reread the title... my bad
Most audio equipment dies for one simple reason. Most people push their equipment beyond its limits. Whether it is the amplifier, subwoofer or full range speakers, clipping is the number one cause of failure. To prevent clipping, use this tutorial.
To figure out what voltage you should set the gains to, multiply the RMS power of the amplifiers output by the impedance of the speaker, then find the square root of that number. If you are using an amplifier that has an RMS rating of more than your speaker(s) can handle/rated for, then use the RMS rating of the speaker (instead of the RMS of the amplifier) to determine the voltage to set your amp to. This is also referred to as gaining down.
Gain Setting Equation
Voltage of the output = sqrt(RMS Power X impedance of the speaker)
Setting the Gain(s)
Say the amp provides 100WRMS into a 4 ohm speaker:
Voltage = sqrt(100W X 4 ohms)
Voltage = sqrt(400W*ohms)
Voltage = 20V
Again, that was only an example, use the ratings of your amp to figure that out.
To set the gain(s), you need two things:
Now, to set the gain(s):
- 1. A DMM (digital multi-meter) that is capable of measuring AC voltage (needs to be able to measure up to a range of 200V).
2. A test tone CD to use to set the gains at the correct setting.
Here is JL Audio tutorial on their site:
- 1. Start the vehicle, and pop the test tone CD in the head unit.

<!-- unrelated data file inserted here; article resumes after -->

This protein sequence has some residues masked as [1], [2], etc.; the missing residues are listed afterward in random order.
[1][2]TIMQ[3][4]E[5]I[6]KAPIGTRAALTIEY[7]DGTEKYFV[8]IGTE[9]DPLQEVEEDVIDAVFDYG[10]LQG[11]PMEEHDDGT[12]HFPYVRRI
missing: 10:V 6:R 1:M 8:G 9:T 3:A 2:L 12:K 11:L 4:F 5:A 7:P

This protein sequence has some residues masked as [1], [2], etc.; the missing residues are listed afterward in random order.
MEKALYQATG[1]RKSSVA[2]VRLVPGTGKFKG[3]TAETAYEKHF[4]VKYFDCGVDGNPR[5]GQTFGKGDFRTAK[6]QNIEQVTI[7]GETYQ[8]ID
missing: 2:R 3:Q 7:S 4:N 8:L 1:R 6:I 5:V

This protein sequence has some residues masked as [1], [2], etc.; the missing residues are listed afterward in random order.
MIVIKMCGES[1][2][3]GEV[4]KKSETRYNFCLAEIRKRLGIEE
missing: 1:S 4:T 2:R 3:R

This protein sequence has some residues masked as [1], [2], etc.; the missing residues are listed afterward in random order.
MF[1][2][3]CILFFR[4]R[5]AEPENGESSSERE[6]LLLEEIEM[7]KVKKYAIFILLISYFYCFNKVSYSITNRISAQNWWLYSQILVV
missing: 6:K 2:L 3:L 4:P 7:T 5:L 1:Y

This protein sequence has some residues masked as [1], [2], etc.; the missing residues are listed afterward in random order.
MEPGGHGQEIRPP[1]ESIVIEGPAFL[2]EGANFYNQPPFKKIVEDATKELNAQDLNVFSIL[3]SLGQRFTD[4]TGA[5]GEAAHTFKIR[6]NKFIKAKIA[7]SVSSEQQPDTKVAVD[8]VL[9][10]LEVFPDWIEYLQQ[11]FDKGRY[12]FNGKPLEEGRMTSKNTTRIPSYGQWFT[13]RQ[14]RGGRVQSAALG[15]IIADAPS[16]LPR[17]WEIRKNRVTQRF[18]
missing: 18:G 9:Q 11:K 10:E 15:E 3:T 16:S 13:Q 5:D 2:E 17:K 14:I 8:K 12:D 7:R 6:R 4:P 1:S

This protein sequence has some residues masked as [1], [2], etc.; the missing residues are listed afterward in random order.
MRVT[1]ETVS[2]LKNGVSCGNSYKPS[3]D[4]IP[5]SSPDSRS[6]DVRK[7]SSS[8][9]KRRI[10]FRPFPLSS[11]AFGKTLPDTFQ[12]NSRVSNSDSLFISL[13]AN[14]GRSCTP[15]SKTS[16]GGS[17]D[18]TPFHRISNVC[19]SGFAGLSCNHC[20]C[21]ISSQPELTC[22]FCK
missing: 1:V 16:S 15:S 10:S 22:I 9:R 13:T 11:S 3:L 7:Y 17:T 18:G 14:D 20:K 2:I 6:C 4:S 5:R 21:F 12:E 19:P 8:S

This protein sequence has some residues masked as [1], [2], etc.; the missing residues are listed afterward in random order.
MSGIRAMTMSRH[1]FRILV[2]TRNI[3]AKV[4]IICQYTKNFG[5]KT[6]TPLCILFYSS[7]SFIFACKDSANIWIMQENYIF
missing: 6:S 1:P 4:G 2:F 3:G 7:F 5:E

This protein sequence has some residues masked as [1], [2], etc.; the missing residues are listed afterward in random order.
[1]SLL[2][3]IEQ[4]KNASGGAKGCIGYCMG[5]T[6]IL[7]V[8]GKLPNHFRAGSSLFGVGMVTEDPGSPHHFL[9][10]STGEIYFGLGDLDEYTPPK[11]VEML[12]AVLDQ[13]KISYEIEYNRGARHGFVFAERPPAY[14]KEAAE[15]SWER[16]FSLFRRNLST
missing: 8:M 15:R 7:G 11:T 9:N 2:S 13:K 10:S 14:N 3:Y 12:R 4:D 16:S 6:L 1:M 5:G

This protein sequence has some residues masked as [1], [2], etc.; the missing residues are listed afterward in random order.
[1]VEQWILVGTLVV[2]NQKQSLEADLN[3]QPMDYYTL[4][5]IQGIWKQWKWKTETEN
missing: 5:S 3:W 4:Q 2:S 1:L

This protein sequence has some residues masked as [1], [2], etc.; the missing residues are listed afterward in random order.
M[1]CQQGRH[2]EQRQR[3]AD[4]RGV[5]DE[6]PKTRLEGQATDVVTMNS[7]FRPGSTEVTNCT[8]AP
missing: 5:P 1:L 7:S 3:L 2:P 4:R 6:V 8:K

2. DO NOT hook up the sub(s) or speaker(s) to the amplifier while doing this, just leave the outputs unused at this time.
3. Now, time to set up the head unit.
4. Take the leads from the DMM and but them on the outputs from the amp.
- a. If the loudest you listen to your music at on a regular basis is 22/35 with bass @ +3 and treble @ 0 with MX (or any other sound processor) on, use those settings. NEVER turn the headunit above 3/4 of the maximum volume.
b. Remember to have the car turned on.
c. If you want to use bass boost on a sub amp, set it prior to setting the gains on the amp and use the center frequency of the bass boost (45 Hz for most amps) as your test tone.
d. Please remember that if you have a subwoofer volume control on the headunit and/or a bass knob for the amplifier, set it to the maximum before you set the gains on the sub amp.
5. Set the gain so that the outputs of the amplifier equal the voltage you found above. This is a MUST.
Here is where you can download some test tones for system testing/gain setting:
For test tones higher than 80Hz, download this program and you can create your own:
Adobe Audition Trial Version
It is best to use 50 Hz tone for a sub amp (unless you have bass boost, use the frequency that is boosted as the tone), and a 1kHz tone for a full-range amp.
This is a good way to set the gains, but if you have access to an oscilloscope, by all means use it. Then you can set the gains to their absolute maximum as you can see when the amplifier clips.